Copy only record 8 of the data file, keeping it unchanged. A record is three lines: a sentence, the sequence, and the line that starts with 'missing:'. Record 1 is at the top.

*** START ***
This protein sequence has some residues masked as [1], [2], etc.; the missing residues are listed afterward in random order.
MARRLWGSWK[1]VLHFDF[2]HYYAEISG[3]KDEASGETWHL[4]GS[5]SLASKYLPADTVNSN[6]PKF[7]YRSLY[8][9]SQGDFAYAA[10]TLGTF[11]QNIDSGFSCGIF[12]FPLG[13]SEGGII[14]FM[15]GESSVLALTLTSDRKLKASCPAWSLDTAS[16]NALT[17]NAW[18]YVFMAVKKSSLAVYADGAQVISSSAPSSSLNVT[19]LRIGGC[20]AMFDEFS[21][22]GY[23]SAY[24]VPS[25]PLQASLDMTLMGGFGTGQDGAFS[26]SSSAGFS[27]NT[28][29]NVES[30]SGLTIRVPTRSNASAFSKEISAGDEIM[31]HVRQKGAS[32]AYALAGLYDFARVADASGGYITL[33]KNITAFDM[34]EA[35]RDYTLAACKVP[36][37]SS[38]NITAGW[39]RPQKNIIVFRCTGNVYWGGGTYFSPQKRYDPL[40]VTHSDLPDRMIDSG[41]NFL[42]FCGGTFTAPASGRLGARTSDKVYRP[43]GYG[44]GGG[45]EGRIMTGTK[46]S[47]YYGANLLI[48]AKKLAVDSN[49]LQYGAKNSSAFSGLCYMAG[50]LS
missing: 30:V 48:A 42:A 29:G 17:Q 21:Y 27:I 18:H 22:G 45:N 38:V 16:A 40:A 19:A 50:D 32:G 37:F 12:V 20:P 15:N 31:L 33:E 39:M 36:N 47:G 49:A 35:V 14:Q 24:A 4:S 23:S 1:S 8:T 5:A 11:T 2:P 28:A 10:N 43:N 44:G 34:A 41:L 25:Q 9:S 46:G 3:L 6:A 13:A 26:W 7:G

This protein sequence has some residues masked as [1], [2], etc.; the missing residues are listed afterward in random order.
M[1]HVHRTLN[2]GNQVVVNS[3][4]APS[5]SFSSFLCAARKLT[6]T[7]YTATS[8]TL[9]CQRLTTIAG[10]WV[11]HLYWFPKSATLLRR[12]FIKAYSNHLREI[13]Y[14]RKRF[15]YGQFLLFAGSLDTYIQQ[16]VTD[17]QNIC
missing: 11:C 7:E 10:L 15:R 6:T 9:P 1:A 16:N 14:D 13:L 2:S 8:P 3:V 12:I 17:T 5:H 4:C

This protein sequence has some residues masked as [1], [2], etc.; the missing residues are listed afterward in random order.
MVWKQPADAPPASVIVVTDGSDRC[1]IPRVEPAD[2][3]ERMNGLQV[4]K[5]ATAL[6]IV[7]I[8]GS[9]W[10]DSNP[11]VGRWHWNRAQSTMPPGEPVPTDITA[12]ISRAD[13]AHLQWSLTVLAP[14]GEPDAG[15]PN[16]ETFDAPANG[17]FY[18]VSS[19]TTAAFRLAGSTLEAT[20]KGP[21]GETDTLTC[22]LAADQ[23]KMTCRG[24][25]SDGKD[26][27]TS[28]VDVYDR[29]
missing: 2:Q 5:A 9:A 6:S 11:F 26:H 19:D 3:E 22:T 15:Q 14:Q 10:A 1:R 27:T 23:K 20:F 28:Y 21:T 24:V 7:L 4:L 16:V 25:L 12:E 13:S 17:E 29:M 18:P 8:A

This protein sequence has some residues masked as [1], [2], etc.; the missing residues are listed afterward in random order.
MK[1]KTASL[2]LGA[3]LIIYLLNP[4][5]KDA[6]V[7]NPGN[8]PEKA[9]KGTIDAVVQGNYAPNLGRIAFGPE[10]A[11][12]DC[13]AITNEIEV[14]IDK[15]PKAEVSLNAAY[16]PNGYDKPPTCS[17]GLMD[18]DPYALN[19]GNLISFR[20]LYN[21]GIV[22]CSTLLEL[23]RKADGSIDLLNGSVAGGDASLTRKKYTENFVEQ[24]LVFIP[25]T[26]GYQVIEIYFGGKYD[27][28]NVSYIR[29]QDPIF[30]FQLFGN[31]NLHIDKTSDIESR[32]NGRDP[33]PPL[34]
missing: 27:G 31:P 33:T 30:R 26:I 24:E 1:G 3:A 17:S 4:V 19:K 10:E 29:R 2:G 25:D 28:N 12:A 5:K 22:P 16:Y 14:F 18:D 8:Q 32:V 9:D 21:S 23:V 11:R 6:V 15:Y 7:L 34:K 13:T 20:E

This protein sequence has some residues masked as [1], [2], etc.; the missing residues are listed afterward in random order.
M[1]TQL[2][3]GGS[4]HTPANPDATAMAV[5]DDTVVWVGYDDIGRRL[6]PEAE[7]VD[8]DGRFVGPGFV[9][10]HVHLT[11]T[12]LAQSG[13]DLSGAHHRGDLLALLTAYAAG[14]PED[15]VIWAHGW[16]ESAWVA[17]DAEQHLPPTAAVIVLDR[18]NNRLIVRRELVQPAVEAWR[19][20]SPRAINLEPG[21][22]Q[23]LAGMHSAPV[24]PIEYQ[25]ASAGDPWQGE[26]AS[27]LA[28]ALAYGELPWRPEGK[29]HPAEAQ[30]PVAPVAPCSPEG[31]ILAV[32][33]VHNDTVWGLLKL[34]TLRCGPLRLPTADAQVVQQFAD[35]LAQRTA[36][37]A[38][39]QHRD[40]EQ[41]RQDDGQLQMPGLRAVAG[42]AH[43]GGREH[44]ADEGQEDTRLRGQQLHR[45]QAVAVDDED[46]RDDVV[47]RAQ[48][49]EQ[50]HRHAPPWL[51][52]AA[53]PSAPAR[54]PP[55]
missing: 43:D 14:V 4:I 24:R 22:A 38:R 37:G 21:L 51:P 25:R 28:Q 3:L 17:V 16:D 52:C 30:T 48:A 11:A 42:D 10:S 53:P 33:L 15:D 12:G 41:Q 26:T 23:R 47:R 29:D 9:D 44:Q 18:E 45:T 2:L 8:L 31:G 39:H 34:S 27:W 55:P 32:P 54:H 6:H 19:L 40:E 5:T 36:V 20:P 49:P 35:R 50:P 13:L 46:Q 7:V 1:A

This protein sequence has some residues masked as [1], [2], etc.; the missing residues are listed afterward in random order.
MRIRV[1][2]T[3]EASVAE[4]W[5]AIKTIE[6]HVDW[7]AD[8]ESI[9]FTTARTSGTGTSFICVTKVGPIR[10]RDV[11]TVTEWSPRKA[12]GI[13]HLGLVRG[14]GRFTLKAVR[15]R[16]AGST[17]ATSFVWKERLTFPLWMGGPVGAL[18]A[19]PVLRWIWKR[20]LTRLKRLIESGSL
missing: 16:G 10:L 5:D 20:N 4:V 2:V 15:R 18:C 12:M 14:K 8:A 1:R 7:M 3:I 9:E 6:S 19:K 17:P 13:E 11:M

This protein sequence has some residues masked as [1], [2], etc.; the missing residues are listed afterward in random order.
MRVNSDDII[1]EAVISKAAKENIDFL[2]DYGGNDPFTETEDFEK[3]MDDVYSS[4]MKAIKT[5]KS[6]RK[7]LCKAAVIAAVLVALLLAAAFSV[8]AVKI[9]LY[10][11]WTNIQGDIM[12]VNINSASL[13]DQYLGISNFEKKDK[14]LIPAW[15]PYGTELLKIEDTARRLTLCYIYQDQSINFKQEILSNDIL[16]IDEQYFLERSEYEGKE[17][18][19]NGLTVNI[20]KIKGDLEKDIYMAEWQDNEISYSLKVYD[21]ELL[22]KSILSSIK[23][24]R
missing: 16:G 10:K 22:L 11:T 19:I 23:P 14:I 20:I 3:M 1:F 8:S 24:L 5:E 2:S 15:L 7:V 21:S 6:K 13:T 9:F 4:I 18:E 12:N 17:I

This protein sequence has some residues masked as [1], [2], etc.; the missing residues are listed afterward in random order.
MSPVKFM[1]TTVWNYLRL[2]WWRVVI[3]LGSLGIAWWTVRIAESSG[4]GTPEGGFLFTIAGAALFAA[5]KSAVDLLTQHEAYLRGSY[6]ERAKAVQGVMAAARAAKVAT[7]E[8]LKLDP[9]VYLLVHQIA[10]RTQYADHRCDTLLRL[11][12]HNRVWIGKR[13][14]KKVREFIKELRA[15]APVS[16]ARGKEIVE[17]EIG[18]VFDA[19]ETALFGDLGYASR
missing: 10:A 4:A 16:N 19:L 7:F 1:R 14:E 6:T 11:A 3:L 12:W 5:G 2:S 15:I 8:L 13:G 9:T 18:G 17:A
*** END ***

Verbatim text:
This protein sequence has some residues masked as [1], [2], etc.; the missing residues are listed afterward in random order.
MSPVKFM[1]TTVWNYLRL[2]WWRVVI[3]LGSLGIAWWTVRIAESSG[4]GTPEGGFLFTIAGAALFAA[5]KSAVDLLTQHEAYLRGSY[6]ERAKAVQGVMAAARAAKVAT[7]E[8]LKLDP[9]VYLLVHQIA[10]RTQYADHRCDTLLRL[11][12]HNRVWIGKR[13][14]KKVREFIKELRA[15]APVS[16]ARGKEIVE[17]EIG[18]VFDA[19]ETALFGDLGYASR
missing: 10:A 4:A 16:N 19:L 7:F 1:R 14:E 6:T 11:A 3:L 12:W 5:G 2:S 15:I 8:L 13:G 9:T 18:G 17:A